“We all have varying levels of ability to cope with what life throws our way,” says Ashwini. “Generally speaking, those who are dysregulated are unable to regulate themselves because they never had the chance to learn how to, but there are many ways people can learn to master their nervous system responses and harvest energy from them instead of anxiety or despair.”

Are you a nervous wreck?

Pyschotherapist Andrea Szasz suggests the following strategies.

  1. Slow down and pay attention. What do you notice in your body/mind?
  2. Disrupt the pattern of emotional dysregulation. Breathe in via the nose and breathe out via the mouth, making sure the out-breath is slower and longer than the in-breath.
  3. Orient to joy. Look for pleasant experiences and take time to mindfully savour them.
  4. Look for positive social connections. Try purposefully spending time in nature.
  5. Seek professional help. A therapist can help you work through stress.
  6. Take a holistic approach. Try to maintain a balanced lifestyle with adequate sleep, nutrition, and connection to nature and people. This is not easy, but worth it to live your best life.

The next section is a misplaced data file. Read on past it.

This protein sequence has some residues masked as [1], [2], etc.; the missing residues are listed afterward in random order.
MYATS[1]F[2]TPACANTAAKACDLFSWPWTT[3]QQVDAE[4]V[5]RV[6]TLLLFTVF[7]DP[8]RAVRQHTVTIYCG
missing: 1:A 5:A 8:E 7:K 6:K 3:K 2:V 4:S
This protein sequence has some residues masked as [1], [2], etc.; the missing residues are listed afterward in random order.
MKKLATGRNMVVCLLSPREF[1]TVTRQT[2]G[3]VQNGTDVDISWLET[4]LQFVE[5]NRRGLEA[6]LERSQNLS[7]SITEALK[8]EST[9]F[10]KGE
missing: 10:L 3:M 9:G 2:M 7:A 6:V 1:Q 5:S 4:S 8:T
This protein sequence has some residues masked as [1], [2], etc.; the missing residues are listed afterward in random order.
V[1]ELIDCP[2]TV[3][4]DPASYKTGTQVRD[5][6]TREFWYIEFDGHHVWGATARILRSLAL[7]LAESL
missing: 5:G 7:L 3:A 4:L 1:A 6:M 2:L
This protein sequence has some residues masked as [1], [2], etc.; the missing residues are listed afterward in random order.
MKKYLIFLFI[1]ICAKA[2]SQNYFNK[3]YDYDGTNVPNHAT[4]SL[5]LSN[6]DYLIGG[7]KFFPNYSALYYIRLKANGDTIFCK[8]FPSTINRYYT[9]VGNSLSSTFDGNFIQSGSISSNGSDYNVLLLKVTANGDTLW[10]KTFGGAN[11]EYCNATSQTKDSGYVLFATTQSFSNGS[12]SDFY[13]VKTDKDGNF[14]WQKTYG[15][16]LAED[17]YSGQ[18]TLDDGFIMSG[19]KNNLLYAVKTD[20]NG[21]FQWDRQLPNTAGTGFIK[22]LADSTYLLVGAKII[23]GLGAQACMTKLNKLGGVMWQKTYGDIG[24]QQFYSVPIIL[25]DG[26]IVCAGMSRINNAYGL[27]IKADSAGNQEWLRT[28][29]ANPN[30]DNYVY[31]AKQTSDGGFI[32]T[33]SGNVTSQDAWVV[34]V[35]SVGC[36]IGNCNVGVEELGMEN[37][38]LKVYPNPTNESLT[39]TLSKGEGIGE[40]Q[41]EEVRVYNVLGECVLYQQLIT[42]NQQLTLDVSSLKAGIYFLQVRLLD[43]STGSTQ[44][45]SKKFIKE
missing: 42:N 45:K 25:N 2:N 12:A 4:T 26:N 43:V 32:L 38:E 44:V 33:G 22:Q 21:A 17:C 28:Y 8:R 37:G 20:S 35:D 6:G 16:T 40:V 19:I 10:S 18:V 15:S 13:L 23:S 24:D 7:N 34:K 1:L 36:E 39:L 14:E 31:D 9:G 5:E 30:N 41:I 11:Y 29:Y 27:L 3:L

Life hacks

Dani shares her top tips for managing ADHD in day-to-day life.

  1. Task management system. Don’t kid yourself that you will remember to do “the thing”. You most likely won’t. Write down everything you need to do. This can be an electronic task management system that syncs from your laptop to your phone. Or a visual system, such as a whiteboard or a notepad that is carried with you. Please note that the notepad will often go missing and then you may end up with three notepads, many loose scraps of paper and no idea what you need to remember!